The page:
Time of the Death Squads
Death squads are returning to the streets of Baghdad despite the security plan for the capital launched with great fanfare by the US two months ago.
As Iraqis bury the 230 people killed or found dead on Wednesday, ominous signs are appearing that the Shia militias have resumed their tit-for-tat killings. There is a sharp increase in the number of dead bodies found bearing signs of torture, with 67 corpses discovered dumped in Baghdad in the first three days of the week.
People in Baghdad, both Shia and Sunni, do not dare move bodies left lying in the rubbish outside their doors though they sometimes cover them with a blanket. One corpse was left lying for days in the centre of a main commercial street in the Sunni bastion of al-Adhamiyah in east Baghdad. He was believed to be a victim of al-Qa’ida in Iraq, which has been killing Sunni who belong to other guerrilla groups or are associated with the government. Local people say that US and Iraqi forces stationed in a newly renovated police station in al-Adhamiyah as part of the security plan seem unaware of what is happening around them.
Shia militiamen are likely to seek revenge for recent horrific bombings since most victims were Shia. The bomb used in the most deadly attack, which killed 127 people and wounded 148 in Sadriyah, was meticulously planned to explode just as minibuses were collecting workers who had finished work at 4pm.
As wakes for the dead were held in huge mourning tents in nearby alleys in Sadriyah, Akram Abdullah, owner of a clothing shop, said: "It’s a tragedy – devastation covers the whole area. It’s as if a volcano erupted here. Charred bodies are still inside the twisted cars, some cars are still covered with ashes."
The attacks are likely to speed the return of the Mehdi Army in Shia areas to provide protection. It was stood down by its leader, the nationalist cleric Muqtada al-Sadr, as the US-Iraqi security crackdown began on 14 February. When Iraqi army soldiers and a US patrol entered Sadriyah after the bombing they were met with jeers and stones.
The truce by the Mehdi Army militia, though never total, may now be ending because it was met with an escalation in violence by the Sunni insurgents. In a gruesome video posted on the internet a group linked to al-Qa’ida showed a masked gunman shooting 20 kidnap victims, all police or soldiers, in the back of the head. The group had demanded the freeing of all female prisoners by the government.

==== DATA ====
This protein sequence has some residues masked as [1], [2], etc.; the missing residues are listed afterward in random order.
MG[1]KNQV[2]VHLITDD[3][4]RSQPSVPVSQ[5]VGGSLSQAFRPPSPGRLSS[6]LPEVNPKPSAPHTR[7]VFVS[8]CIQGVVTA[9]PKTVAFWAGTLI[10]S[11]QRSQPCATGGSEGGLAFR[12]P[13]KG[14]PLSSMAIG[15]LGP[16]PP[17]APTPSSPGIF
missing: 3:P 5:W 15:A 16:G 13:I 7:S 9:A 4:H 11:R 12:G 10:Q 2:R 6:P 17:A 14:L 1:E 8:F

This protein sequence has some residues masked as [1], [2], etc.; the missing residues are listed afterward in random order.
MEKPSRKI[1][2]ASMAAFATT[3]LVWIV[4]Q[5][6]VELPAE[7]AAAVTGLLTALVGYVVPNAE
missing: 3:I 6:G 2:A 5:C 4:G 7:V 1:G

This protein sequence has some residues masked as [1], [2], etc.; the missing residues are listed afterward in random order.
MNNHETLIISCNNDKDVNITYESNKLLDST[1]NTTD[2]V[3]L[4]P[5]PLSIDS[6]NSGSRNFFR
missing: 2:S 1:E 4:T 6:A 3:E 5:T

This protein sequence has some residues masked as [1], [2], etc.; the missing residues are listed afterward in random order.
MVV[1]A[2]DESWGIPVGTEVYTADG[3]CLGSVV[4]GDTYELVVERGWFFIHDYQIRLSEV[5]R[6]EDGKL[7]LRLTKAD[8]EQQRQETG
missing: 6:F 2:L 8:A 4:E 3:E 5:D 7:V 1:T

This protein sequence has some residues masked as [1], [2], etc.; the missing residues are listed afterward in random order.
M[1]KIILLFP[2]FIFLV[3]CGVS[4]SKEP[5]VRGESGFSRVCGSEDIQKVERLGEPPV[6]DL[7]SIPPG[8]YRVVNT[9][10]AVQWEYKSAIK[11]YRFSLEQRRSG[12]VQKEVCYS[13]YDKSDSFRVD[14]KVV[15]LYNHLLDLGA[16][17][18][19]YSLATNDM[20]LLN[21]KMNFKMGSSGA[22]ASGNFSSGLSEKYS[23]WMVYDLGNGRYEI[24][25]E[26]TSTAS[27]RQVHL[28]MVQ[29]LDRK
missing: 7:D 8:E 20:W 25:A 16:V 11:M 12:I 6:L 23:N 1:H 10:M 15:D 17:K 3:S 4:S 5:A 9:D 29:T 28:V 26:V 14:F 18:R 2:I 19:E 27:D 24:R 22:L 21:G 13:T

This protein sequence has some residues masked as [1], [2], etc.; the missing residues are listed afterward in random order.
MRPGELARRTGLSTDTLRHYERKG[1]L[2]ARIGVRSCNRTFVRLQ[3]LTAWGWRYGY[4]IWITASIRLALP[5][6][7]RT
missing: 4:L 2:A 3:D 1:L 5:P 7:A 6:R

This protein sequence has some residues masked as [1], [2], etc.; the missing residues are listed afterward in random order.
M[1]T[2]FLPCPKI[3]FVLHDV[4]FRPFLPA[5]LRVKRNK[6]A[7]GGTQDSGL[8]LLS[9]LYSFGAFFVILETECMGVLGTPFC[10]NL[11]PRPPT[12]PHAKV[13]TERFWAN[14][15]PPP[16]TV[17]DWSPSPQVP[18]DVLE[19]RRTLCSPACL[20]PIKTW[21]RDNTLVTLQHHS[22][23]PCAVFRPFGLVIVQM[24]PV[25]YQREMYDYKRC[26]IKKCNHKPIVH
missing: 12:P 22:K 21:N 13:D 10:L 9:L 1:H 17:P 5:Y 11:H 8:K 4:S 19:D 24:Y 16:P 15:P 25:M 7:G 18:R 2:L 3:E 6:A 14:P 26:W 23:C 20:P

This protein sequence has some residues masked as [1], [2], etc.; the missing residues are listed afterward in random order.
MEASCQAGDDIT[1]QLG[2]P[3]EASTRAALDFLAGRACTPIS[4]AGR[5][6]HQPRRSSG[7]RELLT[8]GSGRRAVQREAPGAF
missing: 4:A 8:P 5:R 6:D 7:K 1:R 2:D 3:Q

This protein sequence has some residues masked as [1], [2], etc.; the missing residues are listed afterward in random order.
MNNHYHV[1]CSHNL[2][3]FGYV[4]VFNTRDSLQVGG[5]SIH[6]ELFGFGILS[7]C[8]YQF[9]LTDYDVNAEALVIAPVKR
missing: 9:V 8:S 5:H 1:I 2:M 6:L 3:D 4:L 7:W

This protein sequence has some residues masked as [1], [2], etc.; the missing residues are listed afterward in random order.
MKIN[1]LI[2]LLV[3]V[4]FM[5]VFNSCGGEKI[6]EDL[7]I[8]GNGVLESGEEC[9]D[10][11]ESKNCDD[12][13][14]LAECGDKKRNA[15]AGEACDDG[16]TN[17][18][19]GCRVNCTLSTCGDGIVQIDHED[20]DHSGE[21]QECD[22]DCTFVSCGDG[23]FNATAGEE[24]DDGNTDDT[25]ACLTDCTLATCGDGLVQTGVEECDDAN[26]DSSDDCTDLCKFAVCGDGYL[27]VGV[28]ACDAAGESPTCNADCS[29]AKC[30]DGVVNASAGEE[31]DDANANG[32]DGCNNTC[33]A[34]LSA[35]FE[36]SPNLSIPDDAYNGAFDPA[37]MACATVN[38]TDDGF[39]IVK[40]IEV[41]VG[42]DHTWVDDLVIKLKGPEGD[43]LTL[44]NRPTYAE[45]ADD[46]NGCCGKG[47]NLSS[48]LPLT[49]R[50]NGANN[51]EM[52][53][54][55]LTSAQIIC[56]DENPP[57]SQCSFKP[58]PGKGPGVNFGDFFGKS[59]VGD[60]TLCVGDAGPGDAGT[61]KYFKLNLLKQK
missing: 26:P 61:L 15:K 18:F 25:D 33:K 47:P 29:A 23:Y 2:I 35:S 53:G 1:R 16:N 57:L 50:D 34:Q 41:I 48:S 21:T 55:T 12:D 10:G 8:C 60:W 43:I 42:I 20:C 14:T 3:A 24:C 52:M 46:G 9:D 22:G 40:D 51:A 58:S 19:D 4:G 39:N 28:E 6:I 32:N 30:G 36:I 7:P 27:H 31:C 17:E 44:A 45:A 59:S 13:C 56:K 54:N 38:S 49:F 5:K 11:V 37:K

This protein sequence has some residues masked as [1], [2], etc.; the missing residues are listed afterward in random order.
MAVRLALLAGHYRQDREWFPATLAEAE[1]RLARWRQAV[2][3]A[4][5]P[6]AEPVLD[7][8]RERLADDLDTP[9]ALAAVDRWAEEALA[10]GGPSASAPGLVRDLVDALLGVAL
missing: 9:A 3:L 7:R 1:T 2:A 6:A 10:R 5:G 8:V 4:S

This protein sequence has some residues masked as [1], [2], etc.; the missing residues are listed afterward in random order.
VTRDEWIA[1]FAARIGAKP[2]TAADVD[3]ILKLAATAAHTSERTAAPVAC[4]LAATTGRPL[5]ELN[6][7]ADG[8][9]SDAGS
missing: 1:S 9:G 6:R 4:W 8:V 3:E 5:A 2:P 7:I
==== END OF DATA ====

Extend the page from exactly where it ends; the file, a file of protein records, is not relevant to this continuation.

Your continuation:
There was a further suicide bomb in Baghdad yesterday which killed a dozen people in the mainly Shia Karradah district 500 yards from the heavily guarded home of President Jalal Talabani. Hours later the US Defence Secretary, Robert Gates, arrived on an unannounced visit saying he would tell Iraqi leaders that America’s commitment was not open-ended.
The US security plan has never had the political as well as the military components essential to success. It should have encouraged more Iraqi groups to enter the political process and eschew violence. In fact it has done the opposite. The US has been pushing the government of Prime Minister Nouri al-Maliki to break with Mr Sadr, who has a very large following among the Shia majority.
Mr Sadr withdrew his six ministers from the government this week saying that Mr Maliki had failed to set a deadline for a US troop withdrawal. But the Sadrists are also angry that US and Iraqi government troops have arrested 800 of their men, including Sheikh Qais Khazali, one of their leaders. Mr Sadr reportedly believes the Prime Minister reneged on an agreement not to purse the Mehdi Army if it did not fight.
The soaring number of people being executed by the government since the death penalty was reintroduced in 2004 is condemned in a new report by Amnesty International. It says that 270 people are under sentence of death and more than 100 have been executed, almost all of them since the start of 2006. The report says many of them only confessed under torture.
PATRICK COCKBURN is the author of ‘The Occupation: War, resistance and daily life in Iraq‘, a finalist for the National Book Critics’ Circle Award for best non-fiction book of 2006.